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Spider Earth

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The spiders had been acting odd.

As far as I was concerned, everything about the damned pests was strange. This was different, though. On the first morning, day one, they started emerging from their hiding spots and abandoned their webs.

Black Widows, Orb Weavers, they all exposed themselves to any number of would-be predators.

You could barely walk through your yard without entangling yourself in the near-invisible threads they'd cast out into the breeze. It was as if a thousand tiny, inverted fishermen had dropped their hooks into the sky.

The web (of course) lit up with chatter. It was happening anywhere you'd expect to find arachnids. Within minutes, all the "Ask" sites and insect expert message boards filled up with annoyed queries.

"What are they doing?"

"Is this happening to anyone else?"

"Is this happening everywhere?!"

The true shock was still to come, as the creatures simultaneously reeled themselves UP those threads. It was an Indian Rope Trick to stupefy entomologists the world over.

The consensus at that point? Well, at least they're gone.

Then the sky began to cloud over.

Some caught on quicker than others. A few folks in my neighborhood, not necessarily ignorant folks, looked upward and determined a storm had set in. Myself, I immediately recognized the wrongness of it all.

The sunlight was being blotted out, ever so slightly, by one tremendous dome of webbing.

A plane came down over the hills near my house, its engines clogged with soft gauze and mashed spiders.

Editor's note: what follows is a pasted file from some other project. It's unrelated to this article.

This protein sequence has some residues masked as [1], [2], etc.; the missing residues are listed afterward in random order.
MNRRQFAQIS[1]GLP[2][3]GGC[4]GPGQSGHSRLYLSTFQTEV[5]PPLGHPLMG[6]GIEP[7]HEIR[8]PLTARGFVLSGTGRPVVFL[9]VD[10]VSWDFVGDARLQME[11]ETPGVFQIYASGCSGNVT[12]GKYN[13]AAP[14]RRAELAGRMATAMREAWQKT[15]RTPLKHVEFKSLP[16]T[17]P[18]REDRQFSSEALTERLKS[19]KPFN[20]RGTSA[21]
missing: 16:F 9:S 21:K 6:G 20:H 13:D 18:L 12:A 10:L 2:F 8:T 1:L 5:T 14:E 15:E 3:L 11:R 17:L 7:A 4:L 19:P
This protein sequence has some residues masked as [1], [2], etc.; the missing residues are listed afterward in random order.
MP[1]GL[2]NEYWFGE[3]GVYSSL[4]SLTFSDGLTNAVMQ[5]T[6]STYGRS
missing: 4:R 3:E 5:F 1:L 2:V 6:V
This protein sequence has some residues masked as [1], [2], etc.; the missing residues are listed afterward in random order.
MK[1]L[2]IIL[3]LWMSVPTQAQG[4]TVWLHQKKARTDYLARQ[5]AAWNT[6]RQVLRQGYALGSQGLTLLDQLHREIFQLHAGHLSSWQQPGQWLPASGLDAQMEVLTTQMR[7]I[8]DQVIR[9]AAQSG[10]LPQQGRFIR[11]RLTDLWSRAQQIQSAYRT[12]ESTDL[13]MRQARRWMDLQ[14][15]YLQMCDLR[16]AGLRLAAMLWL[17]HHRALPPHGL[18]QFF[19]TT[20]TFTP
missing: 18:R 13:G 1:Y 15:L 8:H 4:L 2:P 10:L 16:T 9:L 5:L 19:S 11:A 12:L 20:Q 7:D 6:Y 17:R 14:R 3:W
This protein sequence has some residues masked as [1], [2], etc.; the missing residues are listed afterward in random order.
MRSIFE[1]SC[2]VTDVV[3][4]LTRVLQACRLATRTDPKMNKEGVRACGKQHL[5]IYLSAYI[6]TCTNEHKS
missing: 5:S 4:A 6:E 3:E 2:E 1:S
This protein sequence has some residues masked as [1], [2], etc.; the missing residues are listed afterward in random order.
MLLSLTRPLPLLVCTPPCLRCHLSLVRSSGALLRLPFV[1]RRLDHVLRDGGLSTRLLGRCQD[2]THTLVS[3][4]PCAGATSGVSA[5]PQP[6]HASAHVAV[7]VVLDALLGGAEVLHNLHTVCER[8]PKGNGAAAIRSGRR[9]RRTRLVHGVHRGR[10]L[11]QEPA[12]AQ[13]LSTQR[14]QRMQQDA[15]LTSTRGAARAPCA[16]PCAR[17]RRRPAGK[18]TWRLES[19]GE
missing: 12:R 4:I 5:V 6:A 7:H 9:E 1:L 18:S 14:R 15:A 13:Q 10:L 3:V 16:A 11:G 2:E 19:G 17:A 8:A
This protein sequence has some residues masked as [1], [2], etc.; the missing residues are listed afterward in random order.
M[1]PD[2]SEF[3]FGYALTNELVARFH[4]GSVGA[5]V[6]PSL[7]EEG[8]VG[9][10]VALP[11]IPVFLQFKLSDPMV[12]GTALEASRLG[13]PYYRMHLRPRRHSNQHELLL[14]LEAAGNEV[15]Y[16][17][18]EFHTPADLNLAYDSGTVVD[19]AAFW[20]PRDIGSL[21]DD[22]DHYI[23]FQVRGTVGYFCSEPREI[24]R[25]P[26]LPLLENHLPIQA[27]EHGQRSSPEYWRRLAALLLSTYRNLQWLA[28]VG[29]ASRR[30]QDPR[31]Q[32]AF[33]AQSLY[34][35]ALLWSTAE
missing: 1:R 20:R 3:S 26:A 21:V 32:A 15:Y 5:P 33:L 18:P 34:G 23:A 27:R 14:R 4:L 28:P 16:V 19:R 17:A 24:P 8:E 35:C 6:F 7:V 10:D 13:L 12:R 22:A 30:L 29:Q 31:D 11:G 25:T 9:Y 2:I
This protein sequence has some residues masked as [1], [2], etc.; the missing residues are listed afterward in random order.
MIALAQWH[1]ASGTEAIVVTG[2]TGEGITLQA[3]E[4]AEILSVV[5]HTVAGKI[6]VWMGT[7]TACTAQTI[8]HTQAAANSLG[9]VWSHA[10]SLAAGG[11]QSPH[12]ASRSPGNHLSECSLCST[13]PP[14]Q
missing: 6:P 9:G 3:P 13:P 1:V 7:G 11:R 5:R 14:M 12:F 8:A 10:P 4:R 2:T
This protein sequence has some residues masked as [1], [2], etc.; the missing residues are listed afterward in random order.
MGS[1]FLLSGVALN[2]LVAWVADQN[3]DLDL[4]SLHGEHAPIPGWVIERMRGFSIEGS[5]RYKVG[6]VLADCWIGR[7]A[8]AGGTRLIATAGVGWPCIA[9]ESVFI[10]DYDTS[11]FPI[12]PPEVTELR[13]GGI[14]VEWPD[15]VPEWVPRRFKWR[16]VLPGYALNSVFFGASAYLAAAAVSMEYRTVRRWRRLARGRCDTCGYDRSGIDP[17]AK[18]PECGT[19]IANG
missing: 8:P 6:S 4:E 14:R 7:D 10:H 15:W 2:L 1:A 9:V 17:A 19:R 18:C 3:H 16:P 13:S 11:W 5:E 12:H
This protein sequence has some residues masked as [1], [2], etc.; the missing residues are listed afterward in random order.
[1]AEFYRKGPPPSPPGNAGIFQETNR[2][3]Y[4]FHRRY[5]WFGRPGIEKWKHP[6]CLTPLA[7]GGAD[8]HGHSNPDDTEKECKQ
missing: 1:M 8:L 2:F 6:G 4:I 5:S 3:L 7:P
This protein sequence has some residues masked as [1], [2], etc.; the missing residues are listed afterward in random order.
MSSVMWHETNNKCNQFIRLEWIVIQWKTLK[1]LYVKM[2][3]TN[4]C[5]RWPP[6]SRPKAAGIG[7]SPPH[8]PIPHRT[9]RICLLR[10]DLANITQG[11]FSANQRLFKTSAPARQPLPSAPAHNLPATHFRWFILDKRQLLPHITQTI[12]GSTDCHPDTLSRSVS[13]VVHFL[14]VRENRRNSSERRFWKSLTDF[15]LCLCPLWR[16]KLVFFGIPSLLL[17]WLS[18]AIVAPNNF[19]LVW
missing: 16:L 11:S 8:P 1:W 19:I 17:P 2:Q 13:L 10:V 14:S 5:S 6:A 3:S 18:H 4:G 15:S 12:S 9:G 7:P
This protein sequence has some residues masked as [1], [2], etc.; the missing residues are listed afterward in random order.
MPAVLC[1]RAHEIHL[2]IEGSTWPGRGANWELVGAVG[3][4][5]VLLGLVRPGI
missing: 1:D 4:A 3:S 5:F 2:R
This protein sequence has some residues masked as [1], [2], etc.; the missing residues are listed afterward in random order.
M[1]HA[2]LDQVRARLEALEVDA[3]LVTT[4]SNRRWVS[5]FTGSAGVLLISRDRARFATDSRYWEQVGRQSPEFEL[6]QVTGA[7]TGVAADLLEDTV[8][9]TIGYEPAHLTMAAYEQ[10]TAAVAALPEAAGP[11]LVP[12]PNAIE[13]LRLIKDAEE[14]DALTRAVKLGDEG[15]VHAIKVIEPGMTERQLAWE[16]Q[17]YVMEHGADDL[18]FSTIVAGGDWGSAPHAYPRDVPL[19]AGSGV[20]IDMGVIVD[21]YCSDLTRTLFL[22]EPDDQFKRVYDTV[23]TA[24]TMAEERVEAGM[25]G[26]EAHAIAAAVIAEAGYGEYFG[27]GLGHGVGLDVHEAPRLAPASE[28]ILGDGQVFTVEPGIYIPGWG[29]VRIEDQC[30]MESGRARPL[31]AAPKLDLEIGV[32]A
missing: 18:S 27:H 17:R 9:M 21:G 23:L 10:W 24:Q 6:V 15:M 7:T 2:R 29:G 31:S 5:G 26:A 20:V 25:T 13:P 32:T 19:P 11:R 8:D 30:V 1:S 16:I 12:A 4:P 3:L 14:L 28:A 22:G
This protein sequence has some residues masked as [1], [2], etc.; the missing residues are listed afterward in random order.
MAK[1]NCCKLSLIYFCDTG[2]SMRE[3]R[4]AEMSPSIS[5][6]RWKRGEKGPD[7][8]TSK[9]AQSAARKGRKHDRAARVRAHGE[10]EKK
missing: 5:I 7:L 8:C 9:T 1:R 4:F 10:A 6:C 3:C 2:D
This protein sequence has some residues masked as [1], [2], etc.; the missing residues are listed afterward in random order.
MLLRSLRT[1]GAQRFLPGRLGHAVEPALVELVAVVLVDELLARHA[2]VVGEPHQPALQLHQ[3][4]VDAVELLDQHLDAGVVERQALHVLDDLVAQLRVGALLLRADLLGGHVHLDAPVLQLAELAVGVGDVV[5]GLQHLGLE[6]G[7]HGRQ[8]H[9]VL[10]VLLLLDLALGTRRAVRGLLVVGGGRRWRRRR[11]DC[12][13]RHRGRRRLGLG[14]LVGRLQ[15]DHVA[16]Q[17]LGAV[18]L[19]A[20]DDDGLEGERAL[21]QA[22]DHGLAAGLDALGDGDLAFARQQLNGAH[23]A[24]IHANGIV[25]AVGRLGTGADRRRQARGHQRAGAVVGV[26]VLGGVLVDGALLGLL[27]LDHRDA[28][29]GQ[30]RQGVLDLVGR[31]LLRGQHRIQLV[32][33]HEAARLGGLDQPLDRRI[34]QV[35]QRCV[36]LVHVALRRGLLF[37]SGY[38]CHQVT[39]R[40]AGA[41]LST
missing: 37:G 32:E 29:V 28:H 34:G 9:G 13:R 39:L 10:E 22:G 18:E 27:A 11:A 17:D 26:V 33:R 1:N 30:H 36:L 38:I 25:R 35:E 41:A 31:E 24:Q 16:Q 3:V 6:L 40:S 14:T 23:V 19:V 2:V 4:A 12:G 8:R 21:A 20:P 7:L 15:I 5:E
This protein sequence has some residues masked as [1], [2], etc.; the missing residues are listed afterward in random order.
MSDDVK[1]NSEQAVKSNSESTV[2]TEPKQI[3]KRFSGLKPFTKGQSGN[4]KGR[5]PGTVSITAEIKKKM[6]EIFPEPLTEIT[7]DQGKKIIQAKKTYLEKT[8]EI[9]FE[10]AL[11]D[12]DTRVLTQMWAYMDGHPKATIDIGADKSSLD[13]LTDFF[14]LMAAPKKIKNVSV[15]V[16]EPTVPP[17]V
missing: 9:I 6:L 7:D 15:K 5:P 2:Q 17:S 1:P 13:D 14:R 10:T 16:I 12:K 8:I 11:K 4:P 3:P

Five days in, birds started disappearing. Their songs all but ceased, and the only sign of their existence was the stray tiny, hollow bone that would drop from high above.

Dark spots could be observed with the naked eye. Using powerful binoculars or a telescope showed the viewer a myriad of small, cocooned bodies floating motionless in a lofty, darkening haze. Sparrows, Crows, Hawks, and even Bats became entangled in the grim construction.

Flights were cancelled soon after the original rash of crashes. Pilots thought they could simply break through the paltry web-work of such insignificant beings. Nearly ten thousand dead passengers and crew said otherwise.

The last plane to be cleared for take-off was the rare exception. There was a roar, a violent shrieking of engine blades, and then it just stopped.

It hung there, diagonally, until the entire thing was cocooned above our heads.

The bones that fell to the ground after that did not belong to birds.

It was after a week that "Arachnocalypse", as a term, had been officially coined. Newspapers and television networks spat the phrase out at every opportunity, and it took its rightful place alongside "Snowmageddon", and the rest.

For what it's worth, I think we could've made do, as a species, without use of the sky. Even though the haze grew thicker and our world grew darker every day, there were rain storms and natural collapses to give us small breaks in construction.

The rain, by the way, would come through cloudy and slick. I didn't want to know why.

The real problem, the one we couldn't work around as easily, was the spiders that remained on land. The jumping spiders, the hunting spiders, the tarantulas, all of those who seemed to have evolved past web-weaving.